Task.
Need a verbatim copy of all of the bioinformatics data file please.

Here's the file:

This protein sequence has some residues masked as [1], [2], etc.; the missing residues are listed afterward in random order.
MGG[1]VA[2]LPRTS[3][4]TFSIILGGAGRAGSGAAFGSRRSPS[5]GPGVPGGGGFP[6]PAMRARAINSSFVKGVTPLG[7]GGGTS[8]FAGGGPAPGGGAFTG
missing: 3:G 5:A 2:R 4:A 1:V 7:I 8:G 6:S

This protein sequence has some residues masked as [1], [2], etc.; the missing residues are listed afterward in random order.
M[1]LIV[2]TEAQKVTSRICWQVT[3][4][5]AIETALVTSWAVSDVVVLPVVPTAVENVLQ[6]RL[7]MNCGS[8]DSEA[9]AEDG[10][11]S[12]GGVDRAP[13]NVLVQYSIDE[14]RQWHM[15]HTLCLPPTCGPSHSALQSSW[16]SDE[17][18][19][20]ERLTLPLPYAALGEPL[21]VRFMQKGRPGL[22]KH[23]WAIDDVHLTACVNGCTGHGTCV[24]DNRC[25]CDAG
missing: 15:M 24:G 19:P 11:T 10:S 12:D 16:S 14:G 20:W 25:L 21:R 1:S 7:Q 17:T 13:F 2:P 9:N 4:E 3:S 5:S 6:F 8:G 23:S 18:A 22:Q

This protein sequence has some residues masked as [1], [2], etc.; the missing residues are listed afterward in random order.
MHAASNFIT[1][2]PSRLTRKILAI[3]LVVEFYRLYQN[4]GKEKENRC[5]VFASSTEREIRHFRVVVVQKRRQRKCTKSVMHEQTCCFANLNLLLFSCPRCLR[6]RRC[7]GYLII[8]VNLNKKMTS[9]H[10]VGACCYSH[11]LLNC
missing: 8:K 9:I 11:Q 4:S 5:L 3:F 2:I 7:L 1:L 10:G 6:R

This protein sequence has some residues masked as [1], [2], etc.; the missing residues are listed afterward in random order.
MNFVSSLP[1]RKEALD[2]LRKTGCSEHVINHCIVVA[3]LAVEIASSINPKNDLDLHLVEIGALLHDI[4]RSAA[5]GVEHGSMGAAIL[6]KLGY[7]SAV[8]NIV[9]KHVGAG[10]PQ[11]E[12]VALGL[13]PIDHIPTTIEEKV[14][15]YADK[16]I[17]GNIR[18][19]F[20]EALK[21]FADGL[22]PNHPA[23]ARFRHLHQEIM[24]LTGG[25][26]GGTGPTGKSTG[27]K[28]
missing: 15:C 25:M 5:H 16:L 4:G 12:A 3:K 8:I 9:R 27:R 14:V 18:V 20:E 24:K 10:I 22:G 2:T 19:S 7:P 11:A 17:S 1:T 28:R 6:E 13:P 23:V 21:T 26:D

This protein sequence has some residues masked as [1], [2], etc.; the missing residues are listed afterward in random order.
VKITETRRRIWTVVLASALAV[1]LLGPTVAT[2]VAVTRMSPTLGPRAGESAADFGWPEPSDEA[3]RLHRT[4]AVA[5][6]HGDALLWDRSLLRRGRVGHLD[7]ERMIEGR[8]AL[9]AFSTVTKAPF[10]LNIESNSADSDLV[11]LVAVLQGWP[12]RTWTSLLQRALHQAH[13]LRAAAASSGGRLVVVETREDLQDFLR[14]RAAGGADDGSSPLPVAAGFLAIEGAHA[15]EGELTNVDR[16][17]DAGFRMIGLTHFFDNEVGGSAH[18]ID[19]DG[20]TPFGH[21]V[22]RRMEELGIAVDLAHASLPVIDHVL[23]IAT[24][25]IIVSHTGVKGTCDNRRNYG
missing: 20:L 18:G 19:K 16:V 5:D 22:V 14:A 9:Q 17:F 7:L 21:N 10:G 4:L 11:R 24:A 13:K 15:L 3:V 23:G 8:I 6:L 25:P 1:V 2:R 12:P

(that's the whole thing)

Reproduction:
This protein sequence has some residues masked as [1], [2], etc.; the missing residues are listed afterward in random order.
MGG[1]VA[2]LPRTS[3][4]TFSIILGGAGRAGSGAAFGSRRSPS[5]GPGVPGGGGFP[6]PAMRARAINSSFVKGVTPLG[7]GGGTS[8]FAGGGPAPGGGAFTG
missing: 3:G 5:A 2:R 4:A 1:V 7:I 8:G 6:S

This protein sequence has some residues masked as [1], [2], etc.; the missing residues are listed afterward in random order.
M[1]LIV[2]TEAQKVTSRICWQVT[3][4][5]AIETALVTSWAVSDVVVLPVVPTAVENVLQ[6]RL[7]MNCGS[8]DSEA[9]AEDG[10][11]S[12]GGVDRAP[13]NVLVQYSIDE[14]RQWHM[15]HTLCLPPTCGPSHSALQSSW[16]SDE[17][18][19][20]ERLTLPLPYAALGEPL[21]VRFMQKGRPGL[22]KH[23]WAIDDVHLTACVNGCTGHGTCV[24]DNRC[25]CDAG
missing: 15:M 24:G 19:P 11:T 10:S 12:D 16:S 14:G 20:W 25:L 21:R 1:S 7:Q 17:T 13:F 2:P 9:N 4:E 3:S 5:S 6:F 8:G 23:S 18:A 22:Q

This protein sequence has some residues masked as [1], [2], etc.; the missing residues are listed afterward in random order.
MHAASNFIT[1][2]PSRLTRKILAI[3]LVVEFYRLYQN[4]GKEKENRC[5]VFASSTEREIRHFRVVVVQKRRQRKCTKSVMHEQTCCFANLNLLLFSCPRCLR[6]RRC[7]GYLII[8]VNLNKKMTS[9]H[10]VGACCYSH[11]LLNC
missing: 8:K 9:I 11:Q 4:S 5:L 3:F 2:I 7:L 1:L 10:G 6:R

This protein sequence has some residues masked as [1], [2], etc.; the missing residues are listed afterward in random order.
MNFVSSLP[1]RKEALD[2]LRKTGCSEHVINHCIVVA[3]LAVEIASSINPKNDLDLHLVEIGALLHDI[4]RSAA[5]GVEHGSMGAAIL[6]KLGY[7]SAV[8]NIV[9]KHVGAG[10]PQ[11]E[12]VALGL[13]PIDHIPTTIEEKV[14][15]YADK[16]I[17]GNIR[18][19]F[20]EALK[21]FADGL[22]PNHPA[23]ARFRHLHQEIM[24]LTGG[25][26]GGTGPTGKSTG[27]K[28]
missing: 15:C 25:M 5:H 16:L 4:G 12:A 3:K 8:I 9:R 27:R 14:V 18:V 20:E 24:K 10:I 22:G 2:T 19:S 7:P 11:A 17:S 1:T 28:R 6:E 13:P 23:V 21:T 26:D

This protein sequence has some residues masked as [1], [2], etc.; the missing residues are listed afterward in random order.
VKITETRRRIWTVVLASALAV[1]LLGPTVAT[2]VAVTRMSPTLGPRAGESAADFGWPEPSDEA[3]RLHRT[4]AVA[5][6]HGDALLWDRSLLRRGRVGHLD[7]ERMIEGR[8]AL[9]AFSTVTKAPF[10]LNIESNSADSDLV[11]LVAVLQGWP[12]RTWTSLLQRALHQAH[13]LRAAAASSGGRLVVVETREDLQDFLR[14]RAAGGADDGSSPLPVAAGFLAIEGAHA[15]EGELTNVDR[16][17]DAGFRMIGLTHFFDNEVGGSAH[18]ID[19]DG[20]TPFGH[21]V[22]RRMEELGIAVDLAHASLPVIDHVL[23]IAT[24][25]IIVSHTGVKGTCDNRRNYG
missing: 20:L 18:G 19:K 16:V 5:D 22:V 14:A 9:Q 17:F 7:L 21:N 10:G 4:L 11:R 24:A 13:K 15:L 3:V 23:G 8:I 6:L 25:P 1:V 2:R 12:P